Date(s) - 01/27/2018 - 05/06/2018
At The Bishop
Every object we touch every day has a story behind it — the story of how it was made. Was it sculpted, molded, folded, shaped? Shifted, shined, straightened or cut?
The exhibit — which will be open from Jan. 27 through May 6 and is included in the cost of admission — brings manufacturing to life by showing the people, ideas and technologies used to transform raw materials into finished products in a factory-floor setting. The exhibit is based on the factory tours that Fred Rogers featured in his show, Mister Rogers’ Neighborhood and brings the making of things to life for all ages.
“How People Make Things gives adults and kids a nuts and bolts, hands-on experience of how things are really made,” said Matthew Woodside, Director of Exhibitions and Chief Curator. “They can learn about design and engineering — form and function — and have fun at the same time. Kids will also come away with a sense of accomplishment when they make something themselves.”
The Museum’s “factory floor” will include hands-on activities in cutting, molding, deforming and assembly. Visitors can create objects to take home by:
- Using a die cutter to make a box and a zebra;
- Running a penny through a three-step rolling mill to transform it into a new shape;
- Using carving tools to create shapes from a block of wax;
- Casting molten wax into shapes and then melting them back into liquid form.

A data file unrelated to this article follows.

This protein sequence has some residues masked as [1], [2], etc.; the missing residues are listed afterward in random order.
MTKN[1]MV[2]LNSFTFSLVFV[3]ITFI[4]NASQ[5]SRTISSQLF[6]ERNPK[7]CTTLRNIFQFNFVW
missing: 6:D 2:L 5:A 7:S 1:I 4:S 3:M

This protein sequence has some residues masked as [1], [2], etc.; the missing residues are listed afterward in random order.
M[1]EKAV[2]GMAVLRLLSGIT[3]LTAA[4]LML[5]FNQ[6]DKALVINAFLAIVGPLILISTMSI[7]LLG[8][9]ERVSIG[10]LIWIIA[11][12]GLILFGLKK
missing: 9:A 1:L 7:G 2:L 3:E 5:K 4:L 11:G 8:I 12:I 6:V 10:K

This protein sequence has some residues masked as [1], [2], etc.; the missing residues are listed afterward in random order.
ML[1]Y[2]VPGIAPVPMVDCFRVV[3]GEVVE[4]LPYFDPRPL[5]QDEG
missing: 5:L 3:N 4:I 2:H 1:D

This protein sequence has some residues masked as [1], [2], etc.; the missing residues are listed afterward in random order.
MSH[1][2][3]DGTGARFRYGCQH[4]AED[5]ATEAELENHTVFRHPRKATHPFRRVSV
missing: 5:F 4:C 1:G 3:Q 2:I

In the “Main Office,” workers dress in coveralls, lab coats, aprons, safety glasses and hard hats as they become factory technicians, workers or supervisors. There, they can mold pourable wax, explore vacuum forming, explore the injection molding process and match products to the mold from which they were made. There’s also a “People in Your Neighborhood” matching game, where audio clues and stories help visitors match the person to the object they make.
This special exhibit also features factory tour videos from the Mister Rogers’ Neighborhood television series and depict the making of crayons, carousel horses, balls, stoplights, quarters, shoes, toy cars and toy wagons. Everyday products featured in How People Make Things include Crayola crayons, plastic pellets, ice cream cups, sneakers, baseball bats and mitts and matchbox cars.
How People Make Things has been brought to the community by the At The Bishop — the only natural history museum on Florida’s Gulf coast, which draws 80,000 visitors annually and brings a $4.1 million in economic benefit to the community each year. The Museum regularly hosts special exhibits and exciting speakers as part of its mission to help people explore the world around them and to inspire people of all ages to connect to the past, present and future of the planet we all share.
Inspired by the Mister Rogers’ Factory , How People Make Things was created by Children’s Museum of Pittsburgh in Collaboration with Family Communications, Inc. (FCI), the producer of Mister Rogers’ Neighborhood, and the University of Pittsburgh Center for Learning in Out-of-School Environments (UPCLOSE). The exhibit was supported in part by the National Science Foundation and the Grable Foundation.